Uh, then I studied social work. I became a social worker working with only youth juvenile delinquents and street corner groups. I was in the reserve for about 10 years, uh, fought during the war of attrition in 69, 70 at the Suez canal. I was with the entering to Jerusalem in 1967. I was not in the 73 war because I was studying for a bachelor’s degree and a graduate degree in the United States, uh, with my family. I came back during the 1973 Yom Kippur war, but, the trouble was that I couldn’t find my regiment. So I came with my whole family in the middle of my studies. We had to blackout our apartment, stayed for a number of weeks. And then when I couldn’t find them and things were, things were chaos. I stepped back on the plane and continued my education for the year in the United States with a wife and two small children in tow. And, um, we left Israel in 1984, uh, simply because of economic reasons for social workers is very hard also to not rely on family, but on yourself.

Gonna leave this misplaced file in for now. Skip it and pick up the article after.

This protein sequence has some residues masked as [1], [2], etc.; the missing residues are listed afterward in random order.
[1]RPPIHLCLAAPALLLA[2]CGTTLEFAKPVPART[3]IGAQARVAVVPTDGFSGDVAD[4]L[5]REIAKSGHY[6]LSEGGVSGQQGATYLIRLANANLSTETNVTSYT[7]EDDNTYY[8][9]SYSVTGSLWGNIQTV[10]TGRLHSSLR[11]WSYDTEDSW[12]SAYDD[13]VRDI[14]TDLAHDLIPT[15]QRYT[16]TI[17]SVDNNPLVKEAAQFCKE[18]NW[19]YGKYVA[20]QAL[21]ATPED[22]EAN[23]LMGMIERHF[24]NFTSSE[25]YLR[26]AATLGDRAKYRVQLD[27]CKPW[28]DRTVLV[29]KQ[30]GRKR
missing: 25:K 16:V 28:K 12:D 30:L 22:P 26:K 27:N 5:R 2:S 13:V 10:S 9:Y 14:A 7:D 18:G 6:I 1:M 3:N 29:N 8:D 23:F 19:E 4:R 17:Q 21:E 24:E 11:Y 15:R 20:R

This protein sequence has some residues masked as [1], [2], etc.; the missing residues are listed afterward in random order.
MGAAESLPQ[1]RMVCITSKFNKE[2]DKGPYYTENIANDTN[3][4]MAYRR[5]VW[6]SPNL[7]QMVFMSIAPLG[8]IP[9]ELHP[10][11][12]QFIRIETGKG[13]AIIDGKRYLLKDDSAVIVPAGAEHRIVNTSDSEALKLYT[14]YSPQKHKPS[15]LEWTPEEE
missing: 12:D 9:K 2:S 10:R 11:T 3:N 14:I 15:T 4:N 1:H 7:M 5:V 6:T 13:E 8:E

We have been here since in Canada, which is a, quite a good country since December of 1977 and have lived here since raised our children here, our three children who are now 50, 48 and 45 and, seven lovely grandchildren between the ages of 17 and 11. I speak for the Holocaust Center of Toronto and for the Simon Wiesenthal Center.

I have a responsibility to my parents and I have responsibility to my children and, uh, the Holocaust, I have a responsibility and it is, and, um, it’s not all altruism. There’s also an element of self-therapy, which is very good as well. Um, I’m one of the youngest. So from that point of view, I had to research my life most of my life, where you come from, who are you? Because the lack of identity of who you are as a person and many children who were born in between 1935 and 1944, although there’s a vast difference because if you’re a child who grows up with a parent and a child who has got a history of family before the war, I’m still can relate to that. But then the other children who really after second world war, which they don’t realize like myself, and only some chaos, I suppose, in the background of your mind, but without any knowledge, you start starting after the war, which meant, uh, who are you? Where are you? Where are you going to be placed? What are you going to do? And what is your legacy, whether you, who were your parents and how did they die and what happened and then so on.